The Google Pixel 5 represents a strategy change for the tech giant, which sees it tempering its ambitions to compete with top-tier flagship devices, and be all things to all smartphone users, in favor of a more measured offering.
Compared to the Samsung Galaxy S20s of the world, the Pixel 5 focuses on what Pixel phones do best: offering users a great, simplified camera experience with a very clean interface.
‘Simplified’ could apply to the whole phone, really: it’s got an all-in-one body that curves from the back around the sides, and which is metal, so you won’t have to worry about shattering it. Google has also gone back to a physical fingerprint sensor on the back of the phone, which is far easier to find without looking than an in-screen scanner. And with the purest version of Android 11 on board, there’s no bloatware or operating system complications.
Simplified can also mean lacking, and Google has cut some corners in designing the Pixel 5 to drive prices down to the level of more affordable flagships like the Samsung Galaxy S20 Fan Edition and OnePlus 8. In most ways, that’s fine, but there are some compromises that keep it from feeling like an affordable slam dunk. The Pixel 5’s chipset won’t quite keep up with the processors on the new S20 Fan Edition or OnePlus handset, and its two cameras are lacking serious zoom capability.
But it’s the uniqueness that we miss, too: fans of the Google Pixel 4’s Soli depth sensor, which enabled in-air gestures, will be sad to see it gone. In a rare move for a phone maker, Google abandoned tech instead of iterating on it; LG did the same thing when it abandoned its own depth sensor, which it introduced on the LG V50, when it brought out the LG V60.
Personally, we don’t miss Soli, though we do miss what it could have become as a uniquely Google experience. But while some cutting-edge tech didn’t make the cut here, it’s not a complete regression: the Pixel 5 has wireless charging, a 90Hz refresh rate display, and 5G. And its 4,000mAh battery is a lot bigger, and subsequently lasts far longer, than the 2,800mAh battery in the Pixel 4.
Ultimately, the Pixel 5 is a mixed bag, with some curious omissions in an otherwise solid phone. It’s designed to hit a sweet spot for a certain kind of consumer who’s willing to forgo some flagship features to get a finely-tuned photo experience, and it does that – but it’s something that cheaper phones, like the Google Pixel 4a 5G, has virtually identical photo capability at a notably lower price.
But the Google Pixel 5 does offer something that most other flagships don’t have: it feels like one of the smallest phones on the market, despite having a not-so-small 6-inch OLED display, and can be used with one hand. With the upcoming iPhone 12 mini, however, there may be serious competition in the small flagship space.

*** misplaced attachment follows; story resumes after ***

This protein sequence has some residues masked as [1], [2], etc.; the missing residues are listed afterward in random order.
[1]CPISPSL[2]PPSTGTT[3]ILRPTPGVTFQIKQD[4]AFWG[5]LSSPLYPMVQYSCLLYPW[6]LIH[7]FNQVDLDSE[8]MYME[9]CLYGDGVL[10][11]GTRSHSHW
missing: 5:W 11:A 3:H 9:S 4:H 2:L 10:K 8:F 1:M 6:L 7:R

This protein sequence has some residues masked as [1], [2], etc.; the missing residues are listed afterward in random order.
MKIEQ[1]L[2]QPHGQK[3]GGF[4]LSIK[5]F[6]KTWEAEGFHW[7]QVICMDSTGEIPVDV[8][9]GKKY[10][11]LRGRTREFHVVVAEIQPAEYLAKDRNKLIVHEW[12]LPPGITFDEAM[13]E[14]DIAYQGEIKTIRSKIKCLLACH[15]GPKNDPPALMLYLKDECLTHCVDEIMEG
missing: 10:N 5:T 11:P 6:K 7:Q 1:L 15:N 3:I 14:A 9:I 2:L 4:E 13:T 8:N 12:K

Google Pixel 5 price and release date
The Google Pixel 5 launched on September 30, and will be available in the US, UK and Australia on October 15.
The Google Pixel 5 price is $699 / £599 / AU$999, and it only comes in one configuration, with 8GB of RAM and 128GB storage. It’s available in two colors: Just Black and the greenish Sorta Sage.
The Google Pixel 5 is the first phone in some time to have a metal back – the industry switched to glass to enable better signal transmission (and wireless charging). The metal wraps around the sides for an all-in-one body that’s also a rarity today, and we’d expect this design to be far more resilient to damage, whether it’s wear and tear or more serious drops.
The metal itself has a matte-like finish that makes it feel a bit more like polycarbonate than the typical aluminum frames. Its texture feels interesting but not exactly appealing, though one thing is for sure: it allowed us to get a more solid grip on the phone.
This is important because, as previously mentioned, this phone feels small: despite having a 6-inch display, the all-in-one metal body and minimal bezel mean the phone feels more compact – and at 8mm thick, it’s also one of the thinner phones on the market.
Not every aspect of the small format is perfectly designed: the metal lock button and volume rocker on the right side of the phone barely protrude from the body of the phone and have more resistance than you’d expect, making them a bit tough to press. This is a change from the large and protruding plastic buttons on the Pixel 4 and Google Pixel 4a (as well as the 4a 5G), which are far easier to manipulate. It’s an odd but noteworthy criticism; these days, we rarely complain about buttons.
So if the frame is metal, how does the wireless charging work? It turns out that Google has been crafty, and drilled a small hole in the rear plate over the charging coil, then covered it with resin and painted over it, as Android Central’s Daniel Bader discovered.
One the rear or the phone there’s a square camera block that’s nearly identical to the one on the Pixel 4, although the flash has moved from the top to the bottom of the array. The fingerprint sensor sits toward the top-center on the back in a circular divot; it’s not as accurate as we’d like, and it sometimes took us a couple of attempts to register our print, though it’s easy enough to find without looking.
There’s a SIM tray on the left side, although there’s no microSD slot for expanding the storage, sadly. There’s a USB-C port on the bottom of the phone, with a speaker on the right. Unfortunately, the speaker audio quality that we so highly praised on the Pixel 4 is less well-rounded in the Pixel 5, tending towards tinny sound.